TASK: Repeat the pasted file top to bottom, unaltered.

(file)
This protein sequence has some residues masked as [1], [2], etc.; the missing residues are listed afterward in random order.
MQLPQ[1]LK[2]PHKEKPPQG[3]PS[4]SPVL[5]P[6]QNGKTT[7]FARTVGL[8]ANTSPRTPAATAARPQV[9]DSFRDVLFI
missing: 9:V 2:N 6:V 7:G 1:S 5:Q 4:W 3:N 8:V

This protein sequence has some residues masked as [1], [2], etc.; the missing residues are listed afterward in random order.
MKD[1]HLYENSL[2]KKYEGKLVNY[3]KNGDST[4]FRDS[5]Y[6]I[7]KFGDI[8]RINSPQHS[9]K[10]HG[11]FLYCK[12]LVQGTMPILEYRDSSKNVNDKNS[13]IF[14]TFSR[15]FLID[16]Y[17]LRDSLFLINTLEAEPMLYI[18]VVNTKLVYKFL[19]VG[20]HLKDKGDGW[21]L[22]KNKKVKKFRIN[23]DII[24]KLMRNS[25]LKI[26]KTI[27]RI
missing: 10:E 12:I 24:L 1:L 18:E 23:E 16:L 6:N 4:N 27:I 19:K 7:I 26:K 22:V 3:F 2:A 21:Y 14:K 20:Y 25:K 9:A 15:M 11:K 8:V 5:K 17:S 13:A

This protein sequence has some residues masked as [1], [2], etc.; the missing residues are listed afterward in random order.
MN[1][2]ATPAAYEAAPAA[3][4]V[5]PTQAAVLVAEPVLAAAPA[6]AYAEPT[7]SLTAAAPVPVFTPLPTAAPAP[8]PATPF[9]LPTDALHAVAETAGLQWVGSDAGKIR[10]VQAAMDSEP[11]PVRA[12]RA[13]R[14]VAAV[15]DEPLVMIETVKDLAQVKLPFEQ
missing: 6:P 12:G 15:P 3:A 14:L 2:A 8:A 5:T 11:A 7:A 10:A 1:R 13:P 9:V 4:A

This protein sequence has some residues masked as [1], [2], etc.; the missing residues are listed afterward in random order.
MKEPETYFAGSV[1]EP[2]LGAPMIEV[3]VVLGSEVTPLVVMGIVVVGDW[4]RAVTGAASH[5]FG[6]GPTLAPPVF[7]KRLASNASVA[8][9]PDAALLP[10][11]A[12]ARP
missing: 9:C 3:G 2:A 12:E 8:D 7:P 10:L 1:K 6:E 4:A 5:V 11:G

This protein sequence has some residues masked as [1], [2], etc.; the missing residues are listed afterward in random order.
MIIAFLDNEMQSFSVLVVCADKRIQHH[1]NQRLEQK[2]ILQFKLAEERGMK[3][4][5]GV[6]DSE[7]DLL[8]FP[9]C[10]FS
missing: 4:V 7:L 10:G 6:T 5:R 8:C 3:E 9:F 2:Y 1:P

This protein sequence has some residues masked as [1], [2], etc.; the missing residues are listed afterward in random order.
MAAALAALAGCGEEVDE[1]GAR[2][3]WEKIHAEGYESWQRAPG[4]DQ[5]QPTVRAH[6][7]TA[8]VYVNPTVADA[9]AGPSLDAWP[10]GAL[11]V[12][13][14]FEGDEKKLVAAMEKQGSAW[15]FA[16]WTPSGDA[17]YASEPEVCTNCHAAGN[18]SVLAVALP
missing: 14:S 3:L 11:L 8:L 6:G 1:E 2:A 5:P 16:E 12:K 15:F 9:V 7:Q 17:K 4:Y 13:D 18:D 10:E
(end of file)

This protein sequence has some residues masked as [1], [2], etc.; the missing residues are listed afterward in random order.
MQLPQ[1]LK[2]PHKEKPPQG[3]PS[4]SPVL[5]P[6]QNGKTT[7]FARTVGL[8]ANTSPRTPAATAARPQV[9]DSFRDVLFI
missing: 9:V 2:N 6:V 7:G 1:S 5:Q 4:W 3:N 8:V

This protein sequence has some residues masked as [1], [2], etc.; the missing residues are listed afterward in random order.
MKD[1]HLYENSL[2]KKYEGKLVNY[3]KNGDST[4]FRDS[5]Y[6]I[7]KFGDI[8]RINSPQHS[9]K[10]HG[11]FLYCK[12]LVQGTMPILEYRDSSKNVNDKNS[13]IF[14]TFSR[15]FLID[16]Y[17]LRDSLFLINTLEAEPMLYI[18]VVNTKLVYKFL[19]VG[20]HLKDKGDGW[21]L[22]KNKKVKKFRIN[23]DII[24]KLMRNS[25]LKI[26]KTI[27]RI
missing: 10:E 12:I 24:L 1:L 18:E 23:E 16:L 6:N 4:N 27:I 19:K 7:I 26:K 22:V 3:F 2:A 21:Y 14:K 20:Y 25:K 9:A 15:M 11:K 8:V 5:K 17:S 13:A

This protein sequence has some residues masked as [1], [2], etc.; the missing residues are listed afterward in random order.
MN[1][2]ATPAAYEAAPAA[3][4]V[5]PTQAAVLVAEPVLAAAPA[6]AYAEPT[7]SLTAAAPVPVFTPLPTAAPAP[8]PATPF[9]LPTDALHAVAETAGLQWVGSDAGKIR[10]VQAAMDSEP[11]PVRA[12]RA[13]R[14]VAAV[15]DEPLVMIETVKDLAQVKLPFEQ
missing: 6:P 12:G 15:P 3:A 14:L 2:A 8:A 5:T 11:A 7:A 10:A 1:R 13:P 9:V 4:A

This protein sequence has some residues masked as [1], [2], etc.; the missing residues are listed afterward in random order.
MKEPETYFAGSV[1]EP[2]LGAPMIEV[3]VVLGSEVTPLVVMGIVVVGDW[4]RAVTGAASH[5]FG[6]GPTLAPPVF[7]KRLASNASVA[8][9]PDAALLP[10][11]A[12]ARP
missing: 9:C 3:G 2:A 12:E 8:D 7:P 10:L 1:K 6:E 4:A 5:V 11:G

This protein sequence has some residues masked as [1], [2], etc.; the missing residues are listed afterward in random order.
MIIAFLDNEMQSFSVLVVCADKRIQHH[1]NQRLEQK[2]ILQFKLAEERGMK[3][4][5]GV[6]DSE[7]DLL[8]FP[9]C[10]FS
missing: 4:V 7:L 10:G 6:T 5:R 8:C 3:E 9:F 2:Y 1:P

This protein sequence has some residues masked as [1], [2], etc.; the missing residues are listed afterward in random order.
MAAALAALAGCGEEVDE[1]GAR[2][3]WEKIHAEGYESWQRAPG[4]DQ[5]QPTVRAH[6][7]TA[8]VYVNPTVADA[9]AGPSLDAWP[10]GAL[11]V[12][13][14]FEGDEKKLVAAMEKQGSAW[15]FA[16]WTPSGDA[17]YASEPEVCTNCHAAGN[18]SVLAVALP
missing: 14:S 3:L 11:L 8:L 6:G 1:E 2:A 5:P 16:E 12:K 15:F 9:V 7:Q 17:K 4:Y 13:D 18:D 10:E